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1040-E Deciphering and targeting the schwannoma-neuron-macrophage crosstalk for the treatment of schwannomatosis and associated pain
  1. Zhenzhen Yin1,
  2. Limeng Wu1,
  3. Yanling Zhang1,
  4. Yao Sun1,
  5. John W Chen1,
  6. Sonu Subudhi1,
  7. Grace Lee1,
  8. Athena Wang1,
  9. Xing Gao1,
  10. Jun Ren2,
  11. Alona Muzikansky1,
  12. Anat Stemmer-Rachamimov1,
  13. Jianren Mao1,
  14. Scott R Plotkin1 and
  15. Lei Xu1
  1. 1Massachusetts General Hospital and Harvard Medical School, Boston, MA, USA
  2. 2Massachusetts General Hospital, Boston, MA, USA
  • Journal for ImmunoTherapy of Cancer (JITC) preprint. The copyright holder for this preprint are the authors/funders, who have granted JITC permission to display the preprint. All rights reserved. No reuse allowed without permission.


Background Schwannomatosis (SWN) is a genetic disorder characterized by multiple non-malignant schwannomas growing on the spine and peripheral nerves. Patients with SWN overwhelmingly present with intractable, debilitating chronic pain, severe enough to cause permanent disability. The etiology of pain in SWN is not clear, and the development of novel treatments for SWN and related pain has been extremely slow and inefficient. Treatment for SWN is limited to invasive surgery, which carries significant risks of further nerve damage. No drug is currently FDA-approved to halt SWN tumor growth or ameliorate SWN-associated pain. The drivers of pain response and tumor progression in SWN are not clear - the pain is not proportionally linked to tumor size and is not always relieved by tumor resection, suggesting that mechanisms other than mechanical nerve compression exist to cause pain. SWN research is limited by the lack of clinically-relevant models.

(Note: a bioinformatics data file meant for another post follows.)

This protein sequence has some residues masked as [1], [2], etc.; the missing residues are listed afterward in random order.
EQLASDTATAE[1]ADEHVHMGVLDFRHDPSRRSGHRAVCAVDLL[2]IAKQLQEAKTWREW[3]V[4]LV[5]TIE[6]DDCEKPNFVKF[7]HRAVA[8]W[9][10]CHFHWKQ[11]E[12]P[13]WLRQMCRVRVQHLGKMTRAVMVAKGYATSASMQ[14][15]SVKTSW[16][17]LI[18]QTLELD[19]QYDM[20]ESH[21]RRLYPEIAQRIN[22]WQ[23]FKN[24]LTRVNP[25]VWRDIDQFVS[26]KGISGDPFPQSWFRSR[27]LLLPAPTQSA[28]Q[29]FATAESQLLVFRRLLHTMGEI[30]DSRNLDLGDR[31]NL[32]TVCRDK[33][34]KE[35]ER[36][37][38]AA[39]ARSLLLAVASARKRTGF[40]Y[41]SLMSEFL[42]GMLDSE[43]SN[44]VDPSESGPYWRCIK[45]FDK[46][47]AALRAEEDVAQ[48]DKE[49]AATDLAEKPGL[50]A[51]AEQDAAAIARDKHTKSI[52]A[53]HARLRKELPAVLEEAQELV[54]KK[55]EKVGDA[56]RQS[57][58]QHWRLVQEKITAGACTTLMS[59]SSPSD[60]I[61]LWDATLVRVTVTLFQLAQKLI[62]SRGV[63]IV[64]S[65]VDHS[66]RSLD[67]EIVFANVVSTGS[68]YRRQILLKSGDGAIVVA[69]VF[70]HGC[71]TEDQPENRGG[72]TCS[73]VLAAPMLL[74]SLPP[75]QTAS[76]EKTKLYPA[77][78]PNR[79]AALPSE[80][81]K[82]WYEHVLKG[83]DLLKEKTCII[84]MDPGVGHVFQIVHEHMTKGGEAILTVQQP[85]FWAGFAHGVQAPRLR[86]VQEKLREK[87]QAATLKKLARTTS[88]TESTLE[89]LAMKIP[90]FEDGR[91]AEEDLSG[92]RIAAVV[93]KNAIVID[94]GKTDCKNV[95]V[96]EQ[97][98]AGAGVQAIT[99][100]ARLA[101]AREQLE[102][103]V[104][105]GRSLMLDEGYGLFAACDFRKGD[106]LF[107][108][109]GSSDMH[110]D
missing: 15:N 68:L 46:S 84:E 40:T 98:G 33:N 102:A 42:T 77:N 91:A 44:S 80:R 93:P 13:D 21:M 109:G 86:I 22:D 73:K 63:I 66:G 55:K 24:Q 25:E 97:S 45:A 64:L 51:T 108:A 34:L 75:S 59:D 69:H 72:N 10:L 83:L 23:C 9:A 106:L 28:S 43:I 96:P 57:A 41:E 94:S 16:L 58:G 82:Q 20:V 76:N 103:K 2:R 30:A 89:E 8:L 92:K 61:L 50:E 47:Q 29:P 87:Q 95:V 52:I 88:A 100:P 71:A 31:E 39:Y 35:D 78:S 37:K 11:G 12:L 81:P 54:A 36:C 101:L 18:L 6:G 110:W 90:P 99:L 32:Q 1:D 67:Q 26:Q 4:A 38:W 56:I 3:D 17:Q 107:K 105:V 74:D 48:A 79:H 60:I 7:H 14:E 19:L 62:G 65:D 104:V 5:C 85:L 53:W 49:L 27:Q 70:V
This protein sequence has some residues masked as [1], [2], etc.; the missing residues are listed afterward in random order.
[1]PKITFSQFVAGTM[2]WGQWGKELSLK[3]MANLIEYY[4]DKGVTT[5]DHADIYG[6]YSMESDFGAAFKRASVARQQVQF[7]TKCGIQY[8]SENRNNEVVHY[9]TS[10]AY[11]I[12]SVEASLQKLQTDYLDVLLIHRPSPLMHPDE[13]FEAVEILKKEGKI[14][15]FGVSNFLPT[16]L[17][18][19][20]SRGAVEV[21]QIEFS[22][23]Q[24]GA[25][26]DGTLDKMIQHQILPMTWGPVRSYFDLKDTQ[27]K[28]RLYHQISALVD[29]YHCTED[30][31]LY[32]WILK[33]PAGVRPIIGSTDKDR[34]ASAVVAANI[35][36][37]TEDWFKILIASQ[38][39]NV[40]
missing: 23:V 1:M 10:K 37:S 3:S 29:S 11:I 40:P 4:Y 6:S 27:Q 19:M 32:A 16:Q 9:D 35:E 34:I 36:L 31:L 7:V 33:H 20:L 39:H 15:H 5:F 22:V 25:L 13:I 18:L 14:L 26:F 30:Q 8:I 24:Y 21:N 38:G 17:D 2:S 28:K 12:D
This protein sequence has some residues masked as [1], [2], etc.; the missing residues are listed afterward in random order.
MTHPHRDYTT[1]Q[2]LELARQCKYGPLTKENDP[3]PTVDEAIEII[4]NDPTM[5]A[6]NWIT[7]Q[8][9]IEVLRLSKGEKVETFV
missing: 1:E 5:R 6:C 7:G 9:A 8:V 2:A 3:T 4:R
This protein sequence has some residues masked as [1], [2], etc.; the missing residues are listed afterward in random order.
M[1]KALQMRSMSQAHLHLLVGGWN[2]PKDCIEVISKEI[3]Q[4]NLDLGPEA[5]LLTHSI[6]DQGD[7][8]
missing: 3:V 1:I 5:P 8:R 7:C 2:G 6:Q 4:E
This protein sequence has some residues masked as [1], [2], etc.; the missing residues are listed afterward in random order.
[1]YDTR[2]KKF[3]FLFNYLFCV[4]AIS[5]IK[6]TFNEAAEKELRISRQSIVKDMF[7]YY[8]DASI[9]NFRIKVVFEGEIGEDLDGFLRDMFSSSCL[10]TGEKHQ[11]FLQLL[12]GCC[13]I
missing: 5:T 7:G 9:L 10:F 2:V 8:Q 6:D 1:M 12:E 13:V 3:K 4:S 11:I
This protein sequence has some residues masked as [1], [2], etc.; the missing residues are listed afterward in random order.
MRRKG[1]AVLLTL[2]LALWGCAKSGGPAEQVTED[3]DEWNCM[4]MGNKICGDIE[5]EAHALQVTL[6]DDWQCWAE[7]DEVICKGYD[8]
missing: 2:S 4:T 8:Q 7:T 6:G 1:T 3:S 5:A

Methods We established novel patient-derived xenograft (PDX) models and dorsal root ganglia (DRG) imaging models. Combined with single-cell resolution intravital imaging and RNASeq to study the mechanisms cause pain.

Results We discovered: i) schwannomas on the peripheral nerve cause macrophage influx into the DRG, via secreting HMGB1 to directly stimulate DRG neurons to express CCL2, the key macrophage chemokine, ii) once recruited to the DRG, macrophages cause pain response via overproduction of IL-6, iii) IL-6 blockade in a therapeutic setting significantly reduces pain but has modest efficacy on tumor growth, iv) EGF signaling is a potential driver of schwannoma growth and escape mechanism from anti-IL6 treatment, and v) combined IL-6 and EGFR blockade simultaneously controlled pain and tumor growth in SWN models.

Conclusions In summary, we deciphered the cellular and molecular crosstalk between schwannoma (HMGB1)-neuron (CCL2)-macrophage (IL-6) in driving pain response, and identified EGF pathway as driver of SWN tumor progression. Our findings prompted the initiation of phase II clinical trial (NCT05684692) for pain relief in patients with SWN.

Ethics Approval This study was approved by Massachusetts General Hospital’s Ethics Board; approval number is A3596-0.

This is an open access article distributed in accordance with the Creative Commons Attribution Non Commercial (CC BY-NC 4.0) license, which permits others to distribute, remix, adapt, build upon this work non-commercially, and license their derivative works on different terms, provided the original work is properly cited, appropriate credit is given, any changes made indicated, and the use is non-commercial. See

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